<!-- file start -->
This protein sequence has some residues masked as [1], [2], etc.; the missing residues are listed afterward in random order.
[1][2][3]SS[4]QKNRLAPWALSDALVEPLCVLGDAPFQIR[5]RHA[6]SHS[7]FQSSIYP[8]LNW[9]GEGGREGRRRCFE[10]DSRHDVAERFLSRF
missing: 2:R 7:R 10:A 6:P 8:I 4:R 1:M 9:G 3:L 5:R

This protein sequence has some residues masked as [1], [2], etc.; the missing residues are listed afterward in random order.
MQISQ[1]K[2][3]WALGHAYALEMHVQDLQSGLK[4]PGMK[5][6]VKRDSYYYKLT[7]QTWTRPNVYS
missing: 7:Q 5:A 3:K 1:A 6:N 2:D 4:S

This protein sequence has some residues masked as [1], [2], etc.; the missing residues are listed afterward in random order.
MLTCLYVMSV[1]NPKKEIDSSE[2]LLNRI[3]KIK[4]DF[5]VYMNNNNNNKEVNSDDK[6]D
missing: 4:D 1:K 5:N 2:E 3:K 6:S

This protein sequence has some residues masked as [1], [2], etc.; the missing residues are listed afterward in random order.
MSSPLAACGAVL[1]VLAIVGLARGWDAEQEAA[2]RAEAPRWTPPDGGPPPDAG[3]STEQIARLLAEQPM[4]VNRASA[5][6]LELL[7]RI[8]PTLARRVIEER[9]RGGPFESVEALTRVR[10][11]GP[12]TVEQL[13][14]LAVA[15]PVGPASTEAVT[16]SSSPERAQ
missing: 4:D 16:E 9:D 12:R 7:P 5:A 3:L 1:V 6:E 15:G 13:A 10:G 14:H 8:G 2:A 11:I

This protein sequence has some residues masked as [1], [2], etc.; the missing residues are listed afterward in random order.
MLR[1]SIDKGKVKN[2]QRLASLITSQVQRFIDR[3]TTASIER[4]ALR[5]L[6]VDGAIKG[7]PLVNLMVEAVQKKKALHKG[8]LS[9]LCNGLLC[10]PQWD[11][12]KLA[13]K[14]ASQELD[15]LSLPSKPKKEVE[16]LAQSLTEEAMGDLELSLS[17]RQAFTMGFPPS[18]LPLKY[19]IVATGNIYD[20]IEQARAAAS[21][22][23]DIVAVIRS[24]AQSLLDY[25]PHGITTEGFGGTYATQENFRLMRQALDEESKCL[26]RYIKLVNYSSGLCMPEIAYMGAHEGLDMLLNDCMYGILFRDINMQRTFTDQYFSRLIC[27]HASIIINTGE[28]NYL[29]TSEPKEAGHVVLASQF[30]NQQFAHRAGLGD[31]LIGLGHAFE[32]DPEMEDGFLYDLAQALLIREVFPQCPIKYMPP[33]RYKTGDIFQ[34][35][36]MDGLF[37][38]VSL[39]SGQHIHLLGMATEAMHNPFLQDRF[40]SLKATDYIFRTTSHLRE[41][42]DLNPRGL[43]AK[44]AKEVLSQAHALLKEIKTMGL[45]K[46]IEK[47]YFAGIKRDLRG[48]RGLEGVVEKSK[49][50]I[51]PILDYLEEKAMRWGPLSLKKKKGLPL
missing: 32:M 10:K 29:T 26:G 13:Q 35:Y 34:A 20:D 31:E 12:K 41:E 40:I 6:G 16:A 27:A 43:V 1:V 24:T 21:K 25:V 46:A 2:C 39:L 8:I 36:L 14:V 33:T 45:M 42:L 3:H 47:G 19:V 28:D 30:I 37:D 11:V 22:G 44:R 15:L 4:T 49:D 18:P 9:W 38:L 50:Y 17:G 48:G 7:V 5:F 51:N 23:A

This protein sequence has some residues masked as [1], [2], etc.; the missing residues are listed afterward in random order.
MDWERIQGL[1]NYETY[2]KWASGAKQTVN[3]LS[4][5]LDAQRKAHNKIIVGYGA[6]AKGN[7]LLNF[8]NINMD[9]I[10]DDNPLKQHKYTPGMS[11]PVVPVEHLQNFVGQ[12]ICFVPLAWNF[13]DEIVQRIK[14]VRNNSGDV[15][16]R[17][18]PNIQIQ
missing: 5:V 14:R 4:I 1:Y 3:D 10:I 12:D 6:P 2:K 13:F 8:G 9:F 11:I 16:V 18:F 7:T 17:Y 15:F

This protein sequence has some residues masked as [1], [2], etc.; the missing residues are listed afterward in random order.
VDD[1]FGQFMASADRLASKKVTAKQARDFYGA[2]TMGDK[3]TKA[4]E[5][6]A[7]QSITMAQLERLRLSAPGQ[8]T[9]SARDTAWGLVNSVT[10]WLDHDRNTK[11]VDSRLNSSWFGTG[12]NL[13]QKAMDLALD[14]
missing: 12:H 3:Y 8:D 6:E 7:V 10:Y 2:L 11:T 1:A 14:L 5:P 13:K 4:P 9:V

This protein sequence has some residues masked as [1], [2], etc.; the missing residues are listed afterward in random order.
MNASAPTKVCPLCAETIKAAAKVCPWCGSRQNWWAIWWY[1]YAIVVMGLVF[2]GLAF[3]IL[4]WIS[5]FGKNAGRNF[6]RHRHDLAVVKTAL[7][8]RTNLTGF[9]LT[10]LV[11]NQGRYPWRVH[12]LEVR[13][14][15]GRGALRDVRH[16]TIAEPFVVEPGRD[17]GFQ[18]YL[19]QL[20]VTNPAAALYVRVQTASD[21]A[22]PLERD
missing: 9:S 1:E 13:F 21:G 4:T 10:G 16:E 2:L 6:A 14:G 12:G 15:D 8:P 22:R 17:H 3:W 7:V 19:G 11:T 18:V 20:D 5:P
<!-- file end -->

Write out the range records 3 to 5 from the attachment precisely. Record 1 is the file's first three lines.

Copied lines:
This protein sequence has some residues masked as [1], [2], etc.; the missing residues are listed afterward in random order.
MLTCLYVMSV[1]NPKKEIDSSE[2]LLNRI[3]KIK[4]DF[5]VYMNNNNNNKEVNSDDK[6]D
missing: 4:D 1:K 5:N 2:E 3:K 6:S

This protein sequence has some residues masked as [1], [2], etc.; the missing residues are listed afterward in random order.
MSSPLAACGAVL[1]VLAIVGLARGWDAEQEAA[2]RAEAPRWTPPDGGPPPDAG[3]STEQIARLLAEQPM[4]VNRASA[5][6]LELL[7]RI[8]PTLARRVIEER[9]RGGPFESVEALTRVR[10][11]GP[12]TVEQL[13][14]LAVA[15]PVGPASTEAVT[16]SSSPERAQ
missing: 4:D 16:E 9:D 12:R 7:P 5:A 3:L 1:V 6:E 15:G 13:A 10:G 14:H 8:G 2:A 11:I

This protein sequence has some residues masked as [1], [2], etc.; the missing residues are listed afterward in random order.
MLR[1]SIDKGKVKN[2]QRLASLITSQVQRFIDR[3]TTASIER[4]ALR[5]L[6]VDGAIKG[7]PLVNLMVEAVQKKKALHKG[8]LS[9]LCNGLLC[10]PQWD[11][12]KLA[13]K[14]ASQELD[15]LSLPSKPKKEVE[16]LAQSLTEEAMGDLELSLS[17]RQAFTMGFPPS[18]LPLKY[19]IVATGNIYD[20]IEQARAAAS[21][22][23]DIVAVIRS[24]AQSLLDY[25]PHGITTEGFGGTYATQENFRLMRQALDEESKCL[26]RYIKLVNYSSGLCMPEIAYMGAHEGLDMLLNDCMYGILFRDINMQRTFTDQYFSRLIC[27]HASIIINTGE[28]NYL[29]TSEPKEAGHVVLASQF[30]NQQFAHRAGLGD[31]LIGLGHAFE[32]DPEMEDGFLYDLAQALLIREVFPQCPIKYMPP[33]RYKTGDIFQ[34][35][36]MDGLF[37][38]VSL[39]SGQHIHLLGMATEAMHNPFLQDRF[40]SLKATDYIFRTTSHLRE[41][42]DLNPRGL[43]AK[44]AKEVLSQAHALLKEIKTMGL[45]K[46]IEK[47]YFAGIKRDLRG[48]RGLEGVVEKSK[49][50]I[51]PILDYLEEKAMRWGPLSLKKKKGLPL
missing: 32:M 10:K 29:T 26:G 13:Q 35:Y 34:A 20:D 31:E 12:K 41:E 40:I 6:G 16:A 27:A 43:V 1:V 24:T 21:K 25:V 46:A 2:C 39:L 8:I 36:L 14:V 33:T 45:M 42:L 3:H 47:G 19:V 28:D 30:I 37:D 11:V 22:G 44:R 15:L 4:T 49:D 18:P 9:W 38:L 50:Y 17:G 48:G 7:V 5:F 51:N 23:A